Germany's finance minister Wolfgang Schäeuble warned that unless Europe tackles youth employment, which stands at 23.5% across all European Union countries, the continent "will lose the battle for Europe's unity".

Italy's labour minister Enrico Giovanni said European leaders needed to work together to "rescue an entire generation of people who are scared [they will never find work].

"We have the best ever educated generation in this continent, and we are putting them on hold," he said.

The UK department for work and pensions and the Treasury were unable to say why Britain, which has a 20.7% rate of youth unemployment, was not represented at the conference in Paris on Tuesday.

Stephen Timms, shadow employment minister, attacked the coalition for remaining "utterly silent on youth unemployment".

"This government has totally failed to tackle Britain's youth jobs crisis. This government must stop sitting on the sidelines and take the urgent action we need to get young people back to work."

Hollande outlined a series of measures to tackle the problem, including a "youth guarantee" to promise everyone under 25 a job or further education or training.

The plan, which has already been discussed by the European Commission, will be supported by €6bn of EU cash over the next five years. Another €16bn in European structural funds is also being made available for youth employment projects.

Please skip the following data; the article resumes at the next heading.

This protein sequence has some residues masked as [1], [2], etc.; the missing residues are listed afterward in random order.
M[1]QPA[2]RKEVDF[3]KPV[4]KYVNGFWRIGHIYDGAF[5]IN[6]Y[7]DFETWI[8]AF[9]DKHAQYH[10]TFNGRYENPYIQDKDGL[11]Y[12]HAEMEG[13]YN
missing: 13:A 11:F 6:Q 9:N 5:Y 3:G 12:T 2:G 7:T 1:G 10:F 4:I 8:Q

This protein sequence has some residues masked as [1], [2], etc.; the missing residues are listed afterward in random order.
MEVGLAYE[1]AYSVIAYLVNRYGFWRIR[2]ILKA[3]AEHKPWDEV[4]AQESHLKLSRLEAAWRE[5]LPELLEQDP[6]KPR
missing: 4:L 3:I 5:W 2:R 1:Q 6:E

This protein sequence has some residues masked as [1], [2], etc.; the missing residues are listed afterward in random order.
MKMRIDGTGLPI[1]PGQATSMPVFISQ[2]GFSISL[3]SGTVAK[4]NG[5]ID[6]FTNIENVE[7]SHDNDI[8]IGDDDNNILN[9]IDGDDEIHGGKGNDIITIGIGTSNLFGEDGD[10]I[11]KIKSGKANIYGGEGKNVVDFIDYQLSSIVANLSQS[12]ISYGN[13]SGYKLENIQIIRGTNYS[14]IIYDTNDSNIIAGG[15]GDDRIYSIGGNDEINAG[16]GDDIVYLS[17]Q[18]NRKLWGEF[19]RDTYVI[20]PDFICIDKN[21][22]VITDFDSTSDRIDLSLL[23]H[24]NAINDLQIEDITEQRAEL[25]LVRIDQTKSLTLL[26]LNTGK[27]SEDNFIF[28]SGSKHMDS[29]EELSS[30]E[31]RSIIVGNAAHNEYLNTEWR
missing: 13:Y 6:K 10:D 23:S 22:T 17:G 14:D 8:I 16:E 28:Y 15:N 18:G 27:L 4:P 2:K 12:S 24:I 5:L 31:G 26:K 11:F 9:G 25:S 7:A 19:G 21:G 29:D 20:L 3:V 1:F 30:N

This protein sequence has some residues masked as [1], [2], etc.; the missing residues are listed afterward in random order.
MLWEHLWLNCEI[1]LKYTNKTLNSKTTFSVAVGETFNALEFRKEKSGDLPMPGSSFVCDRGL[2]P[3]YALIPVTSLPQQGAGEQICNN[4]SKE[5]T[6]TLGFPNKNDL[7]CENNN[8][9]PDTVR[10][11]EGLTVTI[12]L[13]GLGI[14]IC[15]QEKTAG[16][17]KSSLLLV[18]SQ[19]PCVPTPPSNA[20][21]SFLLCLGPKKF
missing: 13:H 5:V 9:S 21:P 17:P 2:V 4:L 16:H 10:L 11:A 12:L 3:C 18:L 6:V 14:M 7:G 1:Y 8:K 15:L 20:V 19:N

Herman Van Rompuy, European Council president, pledged to put the "fight against unemployment high on our agenda" at the next EU summit in June. "We must rise to the expectations of the millions of young people who expect political action," he said.

The commission estimates youth joblessness costs the EU €153bn in unemployment benefit, lost productivity and lost tax revenue.

"In addition, for young people themselves, being unemployed at a young age can have a long-lasting negative 'scarring effect'," the commission said. "These young people face not only higher risks of future unemployment, but also higher risks of exclusion, of poverty and of health problems."

The European ministers, who will meet with German chancellor Angela Merkel to discuss the youth unemployment crisis in July, said small and medium-sized businesses (SMEs) will form a central plank of the plans.

SMEs traditionally employ the vast majority of young people, but have complained they haven't been able to borrow enough money to grow since the financial crisis struck in 2008.

Ursula von der Leyen, Germany's labour minister, said: "Many SMEs, which are the backbone of our economies, are ready to produce but need capital, or they have to pay exorbitant borrowing rates."